Because I went to school in North India and had to eat things like paneer and rajma, I am accustomed to people making fun of Gujarati food. One Dusshera, when our school took us on a trip to Ahmedabad, a delegation of boys went to see the cook at the guesthouse we were staying at and handed him an empty jar. “Please put all the sugar you were going to put into our food into this jar,” they requested him. “We hate sweet food and so just give us the sugar, we’ll make coffee with it.”
I’m surprised the cook didn’t give the delegation a couple of tight raps because apart from the rudeness, the boys were displaying pure North Indian ignorance. Gujarati food is not just sweet. Like all great cuisines, it relies on the interplay between sweet and sour flavours (what the Chinese regard as the yin and yang of cuisine) and in any case, the sweetness usually comes from gur, not from refined sugar.
That experience taught me two things. One: North Indians can be very limited in the flavours their palates can handle. That’s why they miss the subtleties of, say, Thai cuisine, where sweetness is one of the basic flavours in main courses. And that’s why they are foxed by the European tradition of pairing sweet (often fruit) flavours with meats: duck with orange; pork with apples; foie gras with a balsamico reduction; etc.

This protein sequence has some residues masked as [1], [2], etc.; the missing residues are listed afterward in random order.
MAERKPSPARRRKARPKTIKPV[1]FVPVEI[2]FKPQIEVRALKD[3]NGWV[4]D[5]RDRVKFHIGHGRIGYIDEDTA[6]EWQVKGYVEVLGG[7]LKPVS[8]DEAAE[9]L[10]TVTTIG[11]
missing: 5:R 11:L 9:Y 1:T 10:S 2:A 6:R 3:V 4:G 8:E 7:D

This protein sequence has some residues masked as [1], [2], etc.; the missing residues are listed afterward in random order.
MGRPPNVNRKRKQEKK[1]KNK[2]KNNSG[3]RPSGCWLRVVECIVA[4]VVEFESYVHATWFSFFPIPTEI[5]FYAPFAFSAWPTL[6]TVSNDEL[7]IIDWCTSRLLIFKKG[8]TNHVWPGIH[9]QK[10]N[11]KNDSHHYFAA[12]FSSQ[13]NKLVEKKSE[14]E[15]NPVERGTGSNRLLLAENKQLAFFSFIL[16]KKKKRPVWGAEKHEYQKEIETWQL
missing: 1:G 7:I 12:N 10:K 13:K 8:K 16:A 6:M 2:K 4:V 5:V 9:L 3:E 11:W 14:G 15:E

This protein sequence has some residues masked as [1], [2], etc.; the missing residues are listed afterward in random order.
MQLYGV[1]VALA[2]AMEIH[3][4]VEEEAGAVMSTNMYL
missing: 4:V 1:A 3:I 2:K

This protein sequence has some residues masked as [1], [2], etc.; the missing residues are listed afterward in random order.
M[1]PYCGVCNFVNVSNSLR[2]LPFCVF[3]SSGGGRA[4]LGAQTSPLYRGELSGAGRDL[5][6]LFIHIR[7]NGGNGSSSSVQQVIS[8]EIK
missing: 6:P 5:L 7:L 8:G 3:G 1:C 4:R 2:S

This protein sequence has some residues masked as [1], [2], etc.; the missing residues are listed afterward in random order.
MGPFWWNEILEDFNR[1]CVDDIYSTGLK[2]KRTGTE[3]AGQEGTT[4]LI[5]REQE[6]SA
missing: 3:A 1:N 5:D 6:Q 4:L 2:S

A feast in one plate: Gujarati cuisine is thali-based and usually has fresh vegetables, sprouted pulses, mithai, poori, papad and God alone knows what else.
And two: the rest of India (and perhaps the world) knows very little about Gujarati cuisine. The average Punjabi may abandon his primitive paneer masala to try a Gujarati dish but its sophistication will pass him by. A delicately flavoured cauliflower sabzi, for instance, will strike him as no more than the Punjabi version with a little sugar added.
When people ask me to recommend a quintessential Gujarati dish, I always suggest the kadhi. In North India, kadhi consists of thick robust gravies. In Gujarat, our kadhis are thin and when cooked expertly, can show off sweet and sour flavours.
The same is true of the classic tuvar dal. In North Indian restaurants, dal has come to mean a thick, viscous black substance that is packed full of dairy products. In Gujarat, the tuvar dal is as complex as, say, a great Tom Yum soup in Thai cuisine. It will have four or five flavours and yet each will live in perfect harmony with the others.
Delicate delight: I yield to nobody in my admiration for a good steamed idli. But a dhokla takes steaming to another level entirely.